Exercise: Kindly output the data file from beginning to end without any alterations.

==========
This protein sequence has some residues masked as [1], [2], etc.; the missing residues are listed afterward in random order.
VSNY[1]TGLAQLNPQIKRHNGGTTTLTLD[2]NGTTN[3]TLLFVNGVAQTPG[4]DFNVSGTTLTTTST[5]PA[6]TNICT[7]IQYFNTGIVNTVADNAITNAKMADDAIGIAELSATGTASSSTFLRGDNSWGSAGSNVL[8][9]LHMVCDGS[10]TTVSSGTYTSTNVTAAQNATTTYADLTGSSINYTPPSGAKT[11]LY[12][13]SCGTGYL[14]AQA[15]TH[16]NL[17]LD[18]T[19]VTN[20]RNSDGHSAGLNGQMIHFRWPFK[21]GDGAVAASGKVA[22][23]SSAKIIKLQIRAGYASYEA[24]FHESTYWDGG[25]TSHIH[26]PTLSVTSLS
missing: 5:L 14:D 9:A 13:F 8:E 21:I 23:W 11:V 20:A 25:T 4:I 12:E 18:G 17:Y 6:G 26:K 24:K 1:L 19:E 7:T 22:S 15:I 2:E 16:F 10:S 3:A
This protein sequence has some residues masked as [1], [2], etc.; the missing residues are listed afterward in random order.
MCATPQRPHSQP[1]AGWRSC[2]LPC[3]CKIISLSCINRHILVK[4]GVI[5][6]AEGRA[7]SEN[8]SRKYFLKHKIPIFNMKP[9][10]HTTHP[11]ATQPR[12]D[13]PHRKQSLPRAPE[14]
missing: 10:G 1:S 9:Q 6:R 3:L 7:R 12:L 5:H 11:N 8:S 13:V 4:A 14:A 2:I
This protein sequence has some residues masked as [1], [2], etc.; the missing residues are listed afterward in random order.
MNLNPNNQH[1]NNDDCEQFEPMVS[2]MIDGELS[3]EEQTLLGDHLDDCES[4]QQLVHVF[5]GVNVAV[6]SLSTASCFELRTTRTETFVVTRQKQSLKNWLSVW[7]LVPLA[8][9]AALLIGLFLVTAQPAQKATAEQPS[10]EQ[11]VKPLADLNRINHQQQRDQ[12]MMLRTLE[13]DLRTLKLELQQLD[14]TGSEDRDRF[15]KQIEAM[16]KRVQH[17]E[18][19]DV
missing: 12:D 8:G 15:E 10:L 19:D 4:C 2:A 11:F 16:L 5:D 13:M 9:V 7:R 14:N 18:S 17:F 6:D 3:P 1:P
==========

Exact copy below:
This protein sequence has some residues masked as [1], [2], etc.; the missing residues are listed afterward in random order.
VSNY[1]TGLAQLNPQIKRHNGGTTTLTLD[2]NGTTN[3]TLLFVNGVAQTPG[4]DFNVSGTTLTTTST[5]PA[6]TNICT[7]IQYFNTGIVNTVADNAITNAKMADDAIGIAELSATGTASSSTFLRGDNSWGSAGSNVL[8][9]LHMVCDGS[10]TTVSSGTYTSTNVTAAQNATTTYADLTGSSINYTPPSGAKT[11]LY[12][13]SCGTGYL[14]AQA[15]TH[16]NL[17]LD[18]T[19]VTN[20]RNSDGHSAGLNGQMIHFRWPFK[21]GDGAVAASGKVA[22][23]SSAKIIKLQIRAGYASYEA[24]FHESTYWDGG[25]TSHIH[26]PTLSVTSLS
missing: 5:L 14:D 9:A 13:F 8:E 21:I 23:W 11:V 20:A 25:T 4:I 12:E 18:G 17:Y 6:G 26:K 24:K 1:L 19:E 7:T 22:S 15:I 2:E 16:F 10:S 3:A
This protein sequence has some residues masked as [1], [2], etc.; the missing residues are listed afterward in random order.
MCATPQRPHSQP[1]AGWRSC[2]LPC[3]CKIISLSCINRHILVK[4]GVI[5][6]AEGRA[7]SEN[8]SRKYFLKHKIPIFNMKP[9][10]HTTHP[11]ATQPR[12]D[13]PHRKQSLPRAPE[14]
missing: 10:G 1:S 9:Q 6:R 3:L 7:R 12:L 5:H 11:N 8:S 13:V 4:A 14:A 2:I
This protein sequence has some residues masked as [1], [2], etc.; the missing residues are listed afterward in random order.
MNLNPNNQH[1]NNDDCEQFEPMVS[2]MIDGELS[3]EEQTLLGDHLDDCES[4]QQLVHVF[5]GVNVAV[6]SLSTASCFELRTTRTETFVVTRQKQSLKNWLSVW[7]LVPLA[8][9]AALLIGLFLVTAQPAQKATAEQPS[10]EQ[11]VKPLADLNRINHQQQRDQ[12]MMLRTLE[13]DLRTLKLELQQLD[14]TGSEDRDRF[15]KQIEAM[16]KRVQH[17]E[18][19]DV
missing: 12:D 8:G 15:E 10:L 19:D 4:C 2:A 11:F 16:L 5:D 13:M 9:V 7:R 14:N 18:S 17:F 6:D 3:P 1:P